Ashy apocalypse? No, just Labor Day weekend in Southern California

Ash falls on a parked car
Ash falls on a parked car as the Bobcat fire burns in the distance Wednesday morning.
(Wally Skalij / Los Angeles Times)

Searing hot temperatures. Eerie yellow-gray skies. The sharp scent of smoke and flakes of ash that rained down upon the land.

No, it wasn’t the apocalypse. It was Labor Day weekend in Southern California — a fittingly strange and frightening capstone to a strange and frightening summer.

Angelenos were already on edge after six months of surrealism brought on by the global COVID-19 pandemic, but many were pushed to the brink of sanity this holiday weekend as temperature records were shattered in Woodland Hills (121), Chino (121), Topanga (118) and Pasadena (114).


Raging fires in the Angeles National Forest and Yucaipa added to the end-of-days vibe. And the National Weather Service’s warning that Santa Ana winds are likely to blow through Los Angeles and Ventura counties on Tuesday and Wednesday only upped the anxiety levels.

“Ashes everywhere. Horrible air. Extreme heat. Santa Ana’s expected tomorrow. COVID in the air. #enough2020,” Ana Flores of Duarte tweeted Monday, summing the situation up perfectly.

Californians across the Southland posted pictures of cars dusted with fine, papery ash and cinematic scenes of a ghostly orange sun peeking through the ubiquitous smoke.

People reported ash raining from the skies in the San Gabriel Valley, as well as in more-distant points like Glendale, Pico Rivera, Whittier and even Santa Monica and Redondo Beach.

“This is the only snow we get in LA,” Kelly Anne Greer tweeted alongside a picture of her ash-covered Toyota.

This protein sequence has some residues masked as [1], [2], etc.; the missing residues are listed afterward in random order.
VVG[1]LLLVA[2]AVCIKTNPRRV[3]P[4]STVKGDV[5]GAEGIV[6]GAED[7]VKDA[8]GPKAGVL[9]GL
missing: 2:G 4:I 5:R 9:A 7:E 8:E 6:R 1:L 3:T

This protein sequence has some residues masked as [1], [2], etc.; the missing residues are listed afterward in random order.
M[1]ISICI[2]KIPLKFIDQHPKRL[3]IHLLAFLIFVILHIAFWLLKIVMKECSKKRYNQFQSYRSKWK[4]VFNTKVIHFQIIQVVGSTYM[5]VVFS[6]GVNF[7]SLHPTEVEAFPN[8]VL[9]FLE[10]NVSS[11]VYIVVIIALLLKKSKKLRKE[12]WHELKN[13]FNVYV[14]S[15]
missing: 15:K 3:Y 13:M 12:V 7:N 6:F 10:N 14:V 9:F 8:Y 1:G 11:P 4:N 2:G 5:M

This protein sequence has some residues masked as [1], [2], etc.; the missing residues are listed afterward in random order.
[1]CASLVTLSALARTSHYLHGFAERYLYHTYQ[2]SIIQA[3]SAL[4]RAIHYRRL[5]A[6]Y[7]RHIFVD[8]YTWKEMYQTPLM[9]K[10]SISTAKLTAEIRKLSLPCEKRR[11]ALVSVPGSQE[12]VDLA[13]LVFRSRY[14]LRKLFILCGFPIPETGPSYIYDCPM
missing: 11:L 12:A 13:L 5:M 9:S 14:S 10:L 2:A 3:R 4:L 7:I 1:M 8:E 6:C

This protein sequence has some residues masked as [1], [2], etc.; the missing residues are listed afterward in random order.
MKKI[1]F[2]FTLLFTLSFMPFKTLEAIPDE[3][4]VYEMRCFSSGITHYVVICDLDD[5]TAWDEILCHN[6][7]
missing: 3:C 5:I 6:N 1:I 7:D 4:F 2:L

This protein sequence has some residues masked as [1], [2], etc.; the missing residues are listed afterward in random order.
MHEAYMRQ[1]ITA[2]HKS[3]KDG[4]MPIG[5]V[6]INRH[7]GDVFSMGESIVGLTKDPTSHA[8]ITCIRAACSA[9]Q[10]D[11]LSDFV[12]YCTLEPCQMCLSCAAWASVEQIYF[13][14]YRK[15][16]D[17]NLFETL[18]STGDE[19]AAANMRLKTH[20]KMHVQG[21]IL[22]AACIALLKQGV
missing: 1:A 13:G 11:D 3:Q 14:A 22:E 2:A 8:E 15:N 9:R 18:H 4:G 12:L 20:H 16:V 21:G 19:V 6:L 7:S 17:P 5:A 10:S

That falling ash doesn’t just look ominous. It may contain toxic chemicals, including some polycyclic aromatic hydrocarbons and metals such as arsenic or lead, that can be released from burned materials, said Nahal Mogharabi, director of communications for the South Coast Air Quality Management District.

“When we talk about the health effects of wildfire smoke, our primary concern is with inhalation of the small particles,” she said. “However, when it comes to ash, where the particles are generally larger, the concern is about toxics, which depends on the composition of the materials.”

The South Coast AQMD advised the public to avoid skin contact with ash that has fallen from the sky in the wake of a wildfire.

Do not clean up ash yourself if you have lung or heart problems, and never use leaf blowers to blast it away.

Instead, the AQMD recommends cleaning ash with damp cloths, or if it’s on your car, visiting a car wash.

The agency also said to direct ash-filled water to ground areas and away from the runoff system.

And as if all this ash, heat and fire weren’t bad enough, Ryan Ward, a graduate student in environmental engineering at Caltech, noted Sunday that the ground level ozone peaked at 200 parts per billion — well above the average healthy amount of 70 parts per billion.

“Absolutely crazy #atmoschem in Pasadena/LA today,” he tweeted alongside a picture of a piece of ash that had just fallen in the palm of his hand. “It’s time to put that sarcophagus back in the ground and return 2020 to regularly scheduled vibes!!”